“Thank you!” The disembodied voice interrupted.
It was like a bucket of cold water had been dumped on her, snapping her out of her trance - out of Carolyn. Not knowing exactly what to say or do, she might have muttered, “Thank you,” before pivoting on stiff legs to exit stage left. But another voice, a familiar voice made her stop in her tracks.
“One moment, please.”
The baritone voice had a distinct brogue to it and she could feel the hairs on her arms rise from the sudden goosebumps. Pivoting back to face the shadows, she saw his large frame shuffle through a pile of papers before he approached. With the agility of a cat, he hopped onto the stage and handed her a copy of a beat up looking manuscript. “Tom, are you recording this?”
Lane’s lips twitched with a barely kept smile, completely disregarding her best murderous glare. “You’re in the Scottish Highlands traveling alone when a couple of kids try to swipe your purse and I come to your rescue. You’re upset…”
“Oh yeah, a little steamed.”
“Read Gail’s part from page 28.”
Taking a moment to regain her composure, she took the script and walked away from him, quickly reading the dialogue and returned full force, harnessing the plethora of emotion and adrenaline flowing through her.
“I suppose I’m supposed to thank you now? Well, I won’t. I’ve had nothing but a run of bad luck since I’ve come to his godforsaken place. If I wanted to be this miserable, I could have stayed home.”
“Well there’s a bonny fire in you, isn’t there? At least you’re not all weepy, I could’na stand that.”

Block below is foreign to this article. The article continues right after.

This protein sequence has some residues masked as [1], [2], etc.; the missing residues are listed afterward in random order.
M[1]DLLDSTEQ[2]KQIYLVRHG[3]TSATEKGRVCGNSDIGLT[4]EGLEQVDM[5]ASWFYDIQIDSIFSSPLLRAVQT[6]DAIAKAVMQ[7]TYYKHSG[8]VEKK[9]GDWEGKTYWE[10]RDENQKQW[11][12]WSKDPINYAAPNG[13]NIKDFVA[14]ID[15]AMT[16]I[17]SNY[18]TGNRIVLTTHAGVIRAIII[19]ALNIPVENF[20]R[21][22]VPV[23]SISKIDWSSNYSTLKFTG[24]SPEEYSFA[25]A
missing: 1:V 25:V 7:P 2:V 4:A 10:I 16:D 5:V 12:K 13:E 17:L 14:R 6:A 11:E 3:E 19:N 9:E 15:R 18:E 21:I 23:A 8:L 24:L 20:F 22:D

They bantered back and forth in their roles, Lane circling her as he pantomimed waving her purse. Snatching it away, she rummaged through it. “I suppose you’ll be demanding a reward or something,” she huffed.
“Nae. The reward I’m seeking must be given freely. I’ll not take it otherwise.”
“Oh? And what’s that supposed to be?”
Lane approached her, his eyes dark and dilated; one hand nestled perfectly against the curve of her waist, the other gently cupped her cheek. She felt the buzz of electricity as his thumb stroked the sensitive part of her bottom lip. His touch was feather soft awakening all the warm places she had carefully packed away for so many years.
“Just a kiss,” he whispered.
Ella briefly wondered if his lips were as soft and warm as they looked as he hovered just inches away from stealing one.
“That’s what I’m looking for!”
In a snap, the moment was broken. Lane and Ella stepped away from each other.
“What’s that, Tom?”
“I can practically swim in the sexual tension. That’s the missing ingredient. The job’s yours to refuse, Whitmore. The hours are gonna suck and the pay is worse, but you can add it on your resume.”
“That’s comforting,” she muttered, stealing a glance toward Lane whose intense gaze sent butterflies adrift in her belly.
Lane winked then shrugged. “It’s a passion project, more or less.”
“Cute, Tuloch. I’ve got my neck on the line for your play. And you…” he looked her up and down, “Don’t fuck it up. Tanya!”
The young stage assistant poked her head out from behind the center stage curtain. “Make sure we have Whitmore’s information and send her a copy of the contracts.”
“Don’t ‘yeah, yeah’ me. When’s the next batch of auditions coming in?”
Those two wandered off in animated banter leaving Ella alone with Lane. Her pulse was slow and steady - or maybe it was too fast to count the beats, but the situation was unreal, as if the real world had metamorphosed into imagination. “Did I just get…”
“The job?” he finished for her, nodding.
Still feeling his touch, she rubbed her bottom lip and slowly backed away. “This wasn’t supposed to happen.”
His smile turned inquisitive. “What?”
“Any of it. All of it.”
Then she ran; her name echoing from behind as he called to her.
Will she meet Lane at O'Grady's or is she going home?